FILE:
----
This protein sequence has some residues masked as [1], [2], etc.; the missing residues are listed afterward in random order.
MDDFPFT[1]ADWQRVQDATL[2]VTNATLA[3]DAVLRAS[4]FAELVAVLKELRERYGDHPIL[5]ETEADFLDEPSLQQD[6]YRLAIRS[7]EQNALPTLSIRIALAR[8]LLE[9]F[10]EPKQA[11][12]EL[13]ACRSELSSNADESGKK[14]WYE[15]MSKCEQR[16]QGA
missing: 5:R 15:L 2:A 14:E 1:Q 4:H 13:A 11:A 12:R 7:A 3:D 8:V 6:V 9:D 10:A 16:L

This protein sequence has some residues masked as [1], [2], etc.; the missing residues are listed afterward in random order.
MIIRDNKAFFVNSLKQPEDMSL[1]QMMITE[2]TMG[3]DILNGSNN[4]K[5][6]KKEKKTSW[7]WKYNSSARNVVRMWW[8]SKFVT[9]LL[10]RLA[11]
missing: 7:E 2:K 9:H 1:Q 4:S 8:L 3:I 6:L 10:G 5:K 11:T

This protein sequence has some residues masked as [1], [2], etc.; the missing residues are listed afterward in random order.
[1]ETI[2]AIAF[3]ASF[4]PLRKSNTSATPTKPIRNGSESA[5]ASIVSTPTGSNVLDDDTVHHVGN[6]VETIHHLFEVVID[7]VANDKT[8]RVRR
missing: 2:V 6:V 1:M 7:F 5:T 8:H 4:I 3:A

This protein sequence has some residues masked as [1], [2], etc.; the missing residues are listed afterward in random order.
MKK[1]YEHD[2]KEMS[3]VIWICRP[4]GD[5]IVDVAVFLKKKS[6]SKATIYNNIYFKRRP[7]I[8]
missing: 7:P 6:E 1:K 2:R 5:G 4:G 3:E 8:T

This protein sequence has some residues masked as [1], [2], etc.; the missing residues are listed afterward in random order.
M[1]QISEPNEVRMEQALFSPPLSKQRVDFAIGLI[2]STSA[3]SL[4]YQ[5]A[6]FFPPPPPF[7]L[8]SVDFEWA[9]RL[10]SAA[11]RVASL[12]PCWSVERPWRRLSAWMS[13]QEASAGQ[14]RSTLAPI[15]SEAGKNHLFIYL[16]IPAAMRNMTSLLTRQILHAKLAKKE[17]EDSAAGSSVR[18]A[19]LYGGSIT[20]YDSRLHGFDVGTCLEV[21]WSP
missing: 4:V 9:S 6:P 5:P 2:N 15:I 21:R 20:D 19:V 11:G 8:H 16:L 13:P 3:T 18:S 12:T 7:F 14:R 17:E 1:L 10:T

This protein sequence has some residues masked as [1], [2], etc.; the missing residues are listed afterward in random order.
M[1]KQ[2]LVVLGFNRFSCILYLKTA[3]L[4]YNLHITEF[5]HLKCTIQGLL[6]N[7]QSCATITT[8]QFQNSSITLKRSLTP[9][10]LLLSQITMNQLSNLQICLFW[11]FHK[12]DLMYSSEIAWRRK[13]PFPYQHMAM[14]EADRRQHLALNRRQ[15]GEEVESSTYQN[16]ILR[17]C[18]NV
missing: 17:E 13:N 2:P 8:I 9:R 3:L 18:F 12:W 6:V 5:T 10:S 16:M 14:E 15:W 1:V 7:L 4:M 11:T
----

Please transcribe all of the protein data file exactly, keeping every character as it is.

This protein sequence has some residues masked as [1], [2], etc.; the missing residues are listed afterward in random order.
MDDFPFT[1]ADWQRVQDATL[2]VTNATLA[3]DAVLRAS[4]FAELVAVLKELRERYGDHPIL[5]ETEADFLDEPSLQQD[6]YRLAIRS[7]EQNALPTLSIRIALAR[8]LLE[9]F[10]EPKQA[11][12]EL[13]ACRSELSSNADESGKK[14]WYE[15]MSKCEQR[16]QGA
missing: 5:R 15:L 2:A 14:E 1:Q 4:H 13:A 11:A 12:R 7:A 3:D 8:V 6:V 9:D 10:A 16:L

This protein sequence has some residues masked as [1], [2], etc.; the missing residues are listed afterward in random order.
MIIRDNKAFFVNSLKQPEDMSL[1]QMMITE[2]TMG[3]DILNGSNN[4]K[5][6]KKEKKTSW[7]WKYNSSARNVVRMWW[8]SKFVT[9]LL[10]RLA[11]
missing: 7:E 2:K 9:H 1:Q 4:S 8:L 3:I 6:L 10:G 5:K 11:T

This protein sequence has some residues masked as [1], [2], etc.; the missing residues are listed afterward in random order.
[1]ETI[2]AIAF[3]ASF[4]PLRKSNTSATPTKPIRNGSESA[5]ASIVSTPTGSNVLDDDTVHHVGN[6]VETIHHLFEVVID[7]VANDKT[8]RVRR
missing: 2:V 6:V 1:M 7:F 5:T 8:H 4:I 3:A

This protein sequence has some residues masked as [1], [2], etc.; the missing residues are listed afterward in random order.
MKK[1]YEHD[2]KEMS[3]VIWICRP[4]GD[5]IVDVAVFLKKKS[6]SKATIYNNIYFKRRP[7]I[8]
missing: 7:P 6:E 1:K 2:R 5:G 4:G 3:E 8:T

This protein sequence has some residues masked as [1], [2], etc.; the missing residues are listed afterward in random order.
M[1]QISEPNEVRMEQALFSPPLSKQRVDFAIGLI[2]STSA[3]SL[4]YQ[5]A[6]FFPPPPPF[7]L[8]SVDFEWA[9]RL[10]SAA[11]RVASL[12]PCWSVERPWRRLSAWMS[13]QEASAGQ[14]RSTLAPI[15]SEAGKNHLFIYL[16]IPAAMRNMTSLLTRQILHAKLAKKE[17]EDSAAGSSVR[18]A[19]LYGGSIT[20]YDSRLHGFDVGTCLEV[21]WSP
missing: 4:V 9:S 6:P 5:P 2:N 15:I 21:R 20:D 19:V 11:G 8:H 16:L 13:P 3:T 18:S 12:T 7:F 14:R 17:E 1:L 10:T

This protein sequence has some residues masked as [1], [2], etc.; the missing residues are listed afterward in random order.
M[1]KQ[2]LVVLGFNRFSCILYLKTA[3]L[4]YNLHITEF[5]HLKCTIQGLL[6]N[7]QSCATITT[8]QFQNSSITLKRSLTP[9][10]LLLSQITMNQLSNLQICLFW[11]FHK[12]DLMYSSEIAWRRK[13]PFPYQHMAM[14]EADRRQHLALNRRQ[15]GEEVESSTYQN[16]ILR[17]C[18]NV
missing: 17:E 13:N 2:P 8:I 9:R 3:L 18:F 12:W 6:V 5:T 10:S 16:M 14:E 15:W 1:V 7:L 4:M 11:T